Species: Delphinus delphis Linnaeus, 1758
Ger Gemeiner delphin
Fra Dauphin commun
Ita Delfino comune
Esp Delfín común
The common dolphin has a long, thin beak and slightly larger size than the striped dolphin (2.3 m and 75-100 kg of weight). It differs for the peculiar upside hourglass colour pattern on the flanks, which gives a dark V-shape below the dorsal fin, an anterior yellow patch and a light posterior light-gray patch. The body has a dark gray back and a cream belly. Gregarious species, it reaches group size of up to 100 specimens, while in the ocean it can occur in large groups of more than 1000. Its average lifespan is about 20-30 years.
This dolphin prefers both pelagic and coastal waters. Sometimes can be found associated with striped and bottlenose dolphin. Known to use co-operative methods of hunting, the common dolphin is mainly fish-feeding, preferring small fish, sometimes also cephalopods and crustaceans. It makes short dives up to 2 minutes, but dives lasting 8 minutes have been recorded. The behavior is similar to that of the striped dolphin, swimming at high speeds, also performing leaps and other aerial displays.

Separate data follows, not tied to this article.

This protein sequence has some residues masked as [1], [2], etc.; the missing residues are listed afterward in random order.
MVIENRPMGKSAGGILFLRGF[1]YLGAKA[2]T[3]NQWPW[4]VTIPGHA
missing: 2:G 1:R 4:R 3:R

Despite its name, in the Mediterranean the common dolphin is currently considered among the most endangered cetacean, facing a dramatic decline in areas where it has always been locally abundant.
In Italian waters, north of the 41° parallel, the common dolphin appears to be rare, and the SEA ME-DIPNET researchers recorded in the study area only two sightings of large groups with calves and newborns.
The reasons for the decline of this species in the Mediterranean are still unclear, but probably this is mainly due to the over-fishing, entanglement in fishing gear and the effect of contaminants and pollutants. The short-beaked common dolphin in 2003 was listed as an Endangered (EN) sub-population for the Mediterranean on the IUCN Red List and is also under Appendix II of CITES.